Edited by Johannes M. Bauer and Michael Latzer
Chapter 5: Peer production and cooperation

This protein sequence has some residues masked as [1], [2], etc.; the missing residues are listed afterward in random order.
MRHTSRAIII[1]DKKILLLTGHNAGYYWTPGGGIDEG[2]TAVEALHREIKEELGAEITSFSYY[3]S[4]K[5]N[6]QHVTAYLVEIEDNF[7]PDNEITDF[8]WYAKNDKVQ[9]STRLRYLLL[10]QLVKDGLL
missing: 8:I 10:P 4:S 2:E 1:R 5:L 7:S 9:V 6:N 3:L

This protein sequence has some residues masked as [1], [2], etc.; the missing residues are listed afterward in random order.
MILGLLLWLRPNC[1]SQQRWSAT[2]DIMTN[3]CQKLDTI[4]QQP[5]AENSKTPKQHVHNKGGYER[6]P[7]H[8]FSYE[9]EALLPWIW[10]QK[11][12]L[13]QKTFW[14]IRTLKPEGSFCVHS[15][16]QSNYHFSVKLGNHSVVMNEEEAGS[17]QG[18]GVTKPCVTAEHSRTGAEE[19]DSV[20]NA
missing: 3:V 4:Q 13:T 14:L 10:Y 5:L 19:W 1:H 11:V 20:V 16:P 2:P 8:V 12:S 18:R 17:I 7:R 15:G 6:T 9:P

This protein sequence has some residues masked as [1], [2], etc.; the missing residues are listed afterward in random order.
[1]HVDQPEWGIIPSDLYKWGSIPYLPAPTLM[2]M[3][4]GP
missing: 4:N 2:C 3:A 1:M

Peer production is the most significant organizational innovation that has emerged from Internet-mediated social practice. Organizationally, it combines three core characteristics: (1) decentralization of conception and execution of problems and solutions, (2) harnessing diverse motivations, and (3) separation of governance and management from property and contract. Functionally, these components make peer-production practices highly adept at learning and experimentation, innovation, and adaptation in rapidly changing, persistently uncertain and complex environments. Under high rates of technological innovation, and the high diversity of sources of uncertainty typical of early twenty-first-century global markets, the functional advantages of peer production have made it an effective organizational model in diverse domains. From free software, through Wikipedia to video journalism, peer production plays a more significant role in the information production environment than predicted by standard models at the turn of the millennium.
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